Ilan Roman will become Israel’s first astronaut when he blasts off in May 2002 on a U.S. space shuttle, U.S. National Aeronautics and Space Administration (NASA) Administrator Daniel S. Goldin has announced. Roman has trained extensively with NASA and has been assigned chief responsibility for eight payload projects, including an Israeli-conceived project on aerosols and dust, according to The Jerusalem Post. He also has been made deputy head for nine other projects. Roman’s backup is Yitzhak Mayo.
The Post reported that Roman’s mission had been postponed for about a year due to technical difficulties.
Goldin was in Israel in August and praised the Israel Space Agency for “some really world-class research.” A
Taxis to get devices that signal police in case of terrorists
Soon all taxi drivers in Israel will be able to alert police instantly if they suspect a passenger is a terrorist en route to committing a terrorist attack.
Minister of Transportation Ephraim Sneh has announced plans to outfit all of Israel’s approximately 15,000 licensed cabs with devices that will enable police to locate the vehicles immediately when signaled.
Sneh announced the plan after a Palestinian suicide bomber struck a café in Kiryat Motzkin, killing 20 Israelis. The bomber took a cab to the café. Although the taxi driver suspected the man was a suicide bomber, he was unable to alert the police.
The emergency button will send a tracing signal to police and security forces. The units cost $400 each plus an additional monthly maintenance fee of $3. A
Hezbollah builds town near village that’s half Israeli, half Lebanese
The terrorist organization Hezbollah is setting up a village on Israel’s northern border in Lebanon near a Muslim town that pleaded to be annexed to Israel following the Six-Day War in 1967.
Now Hezbollah’s yellow flag can be seen waving in the breeze near the tiny town of Ghajar, where residents are so upset they have arranged for a contractor to build a fence to surround the northern part of their village to prevent Hezbollah from penetrating it, Ha’aretz reported.
Lebanese citizens, the majority of whom appear to be Hezbollah activists, originally set up a tent at the site of the new village of Adisiya but now have started building permanent buildings, Ha’aretz said.
In 1982 Ghajar residents finally received blue identity cards saying they were Israelis. But after Israel withdrew from Lebanon more than a year ago, UN maps showed the border running right through the village.
Consequently, to comply with the UN, the Israel Defense Forces (IDF) withdrew from the northern half of the town, erected an outpost in the heart of the village, and built a new fence around the southern, Israeli side, Ha’aretz reported. But the residents vehemently opposed the fence and said the situation made it easier for Hezbollah to penetrate the northern half of their tiny town. A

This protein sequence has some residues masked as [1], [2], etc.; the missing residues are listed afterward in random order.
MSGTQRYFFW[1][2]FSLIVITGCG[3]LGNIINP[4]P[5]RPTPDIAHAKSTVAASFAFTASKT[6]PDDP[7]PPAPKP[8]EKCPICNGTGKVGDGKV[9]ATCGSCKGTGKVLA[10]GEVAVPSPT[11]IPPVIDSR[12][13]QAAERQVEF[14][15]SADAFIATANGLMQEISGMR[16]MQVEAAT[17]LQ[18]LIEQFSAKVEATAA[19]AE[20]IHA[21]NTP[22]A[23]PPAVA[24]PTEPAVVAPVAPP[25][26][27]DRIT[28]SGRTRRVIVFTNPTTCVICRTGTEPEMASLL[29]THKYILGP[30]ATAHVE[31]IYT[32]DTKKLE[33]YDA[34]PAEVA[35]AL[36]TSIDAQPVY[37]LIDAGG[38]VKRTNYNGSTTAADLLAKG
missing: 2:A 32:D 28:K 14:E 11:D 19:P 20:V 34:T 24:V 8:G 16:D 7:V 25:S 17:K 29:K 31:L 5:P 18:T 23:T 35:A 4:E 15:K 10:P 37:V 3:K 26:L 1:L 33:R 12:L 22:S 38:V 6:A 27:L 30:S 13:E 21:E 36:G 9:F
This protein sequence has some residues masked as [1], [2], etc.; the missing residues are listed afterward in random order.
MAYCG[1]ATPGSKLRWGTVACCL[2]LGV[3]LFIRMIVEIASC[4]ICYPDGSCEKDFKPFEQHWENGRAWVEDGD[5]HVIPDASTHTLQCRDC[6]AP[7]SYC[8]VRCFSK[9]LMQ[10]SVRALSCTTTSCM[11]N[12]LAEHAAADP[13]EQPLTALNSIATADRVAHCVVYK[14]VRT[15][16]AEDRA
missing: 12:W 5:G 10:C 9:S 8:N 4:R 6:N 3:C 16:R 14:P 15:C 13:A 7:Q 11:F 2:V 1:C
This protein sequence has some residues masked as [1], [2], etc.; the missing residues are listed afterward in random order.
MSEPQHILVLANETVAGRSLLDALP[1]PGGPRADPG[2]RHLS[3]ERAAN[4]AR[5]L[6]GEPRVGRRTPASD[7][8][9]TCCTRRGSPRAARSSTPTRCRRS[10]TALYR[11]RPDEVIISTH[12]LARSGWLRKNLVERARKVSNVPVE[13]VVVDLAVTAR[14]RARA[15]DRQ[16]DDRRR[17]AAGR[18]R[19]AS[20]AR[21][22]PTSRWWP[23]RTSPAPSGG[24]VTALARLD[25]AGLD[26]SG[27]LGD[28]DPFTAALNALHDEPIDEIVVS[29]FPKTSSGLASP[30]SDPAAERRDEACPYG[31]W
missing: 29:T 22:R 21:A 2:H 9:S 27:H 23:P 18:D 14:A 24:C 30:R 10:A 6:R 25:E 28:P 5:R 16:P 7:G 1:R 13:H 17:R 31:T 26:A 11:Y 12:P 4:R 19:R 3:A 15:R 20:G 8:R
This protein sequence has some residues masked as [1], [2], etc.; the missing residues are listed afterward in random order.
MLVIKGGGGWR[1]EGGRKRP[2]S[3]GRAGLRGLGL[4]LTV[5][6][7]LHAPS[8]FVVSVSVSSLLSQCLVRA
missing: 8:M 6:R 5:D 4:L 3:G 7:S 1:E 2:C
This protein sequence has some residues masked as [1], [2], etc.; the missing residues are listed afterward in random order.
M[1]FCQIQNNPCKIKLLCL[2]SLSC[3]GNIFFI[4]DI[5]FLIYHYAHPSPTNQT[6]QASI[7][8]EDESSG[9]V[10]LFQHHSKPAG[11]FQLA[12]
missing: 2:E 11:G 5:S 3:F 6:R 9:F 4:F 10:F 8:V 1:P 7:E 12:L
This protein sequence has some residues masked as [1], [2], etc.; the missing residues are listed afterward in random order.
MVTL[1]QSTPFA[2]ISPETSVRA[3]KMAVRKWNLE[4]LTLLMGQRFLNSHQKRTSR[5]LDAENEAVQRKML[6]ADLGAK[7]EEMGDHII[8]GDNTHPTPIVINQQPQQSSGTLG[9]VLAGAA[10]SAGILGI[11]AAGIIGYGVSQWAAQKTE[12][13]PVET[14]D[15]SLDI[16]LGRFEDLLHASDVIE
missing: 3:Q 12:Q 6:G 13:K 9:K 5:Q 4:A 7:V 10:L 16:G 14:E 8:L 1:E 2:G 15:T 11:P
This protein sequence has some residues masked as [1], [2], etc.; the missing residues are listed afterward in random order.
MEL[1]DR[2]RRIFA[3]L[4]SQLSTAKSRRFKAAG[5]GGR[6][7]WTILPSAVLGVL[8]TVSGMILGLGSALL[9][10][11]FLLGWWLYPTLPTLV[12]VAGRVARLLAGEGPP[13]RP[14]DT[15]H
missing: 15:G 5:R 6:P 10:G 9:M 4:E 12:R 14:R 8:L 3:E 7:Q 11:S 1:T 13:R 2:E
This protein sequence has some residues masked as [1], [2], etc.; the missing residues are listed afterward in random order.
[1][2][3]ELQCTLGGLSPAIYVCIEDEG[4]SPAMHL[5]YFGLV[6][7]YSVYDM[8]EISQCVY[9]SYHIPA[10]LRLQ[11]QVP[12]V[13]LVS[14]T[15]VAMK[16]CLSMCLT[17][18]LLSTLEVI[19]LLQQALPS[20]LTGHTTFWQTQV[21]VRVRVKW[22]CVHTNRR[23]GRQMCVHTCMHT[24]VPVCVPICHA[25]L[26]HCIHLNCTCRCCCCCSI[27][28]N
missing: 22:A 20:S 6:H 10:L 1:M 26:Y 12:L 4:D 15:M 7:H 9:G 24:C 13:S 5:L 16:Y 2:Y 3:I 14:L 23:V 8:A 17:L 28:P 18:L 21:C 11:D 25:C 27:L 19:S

Immigration to Israel steady despite violence
Immigration to Israel from North America rose in July and August despite suicide bombings and violence that killed many Israelis and maimed hundreds more.
According to the Jewish Agency, 261 North Americans immigrated to Israel in July of this year compared to 258 in July 2000. During the first seven months of 2001, 881 immigrants came from North America, only 30 fewer than arrived during the same period last year.
From November 2000 through August, 41,224 new immigrants arrived. Of that number, 1,000 specifically chose to live in Judea, Samaria, and Gaza, the areas most plagued by Arab violence.
Akiva Werber, responsible for North American Aliyah on behalf of the Jewish Agency, said the new arrivals are “motivated by positive ideological considerations and strong attachment to Israel,” reported Arutz Sheva. A
Thousands participate in drive for freedom
THE JERUSALEM POST—Dozens of Israeli Arabs joined Jews recently in a motorcade demonstration from the North to Jerusalem to press world leaders to intensify efforts to secure the release of four Israelis being held by Hezbollah.
“This was not initiated by any official body, group or association but by ordinary people who felt they had to and wanted to do something to press for the release of the hostages,” said Gilboa Regional Council head Danny Atar, who was among the organizers.
He stressed that the Gilboa region was well known for the harmonious relations between Jews and Arabs, who compose 40 percent of the population in the region.
“These relations were put to the test during the riots last October . In the Gilboa region there were no disturbances and people continued their daily lives as usual,” said Atar.
The motorcade was composed of 16 full-trailer trucks plastered with huge photographs of the hostages and placards calling for their release, as well as five busloads of Jewish and Arab teenagers and more than 30 private cars. A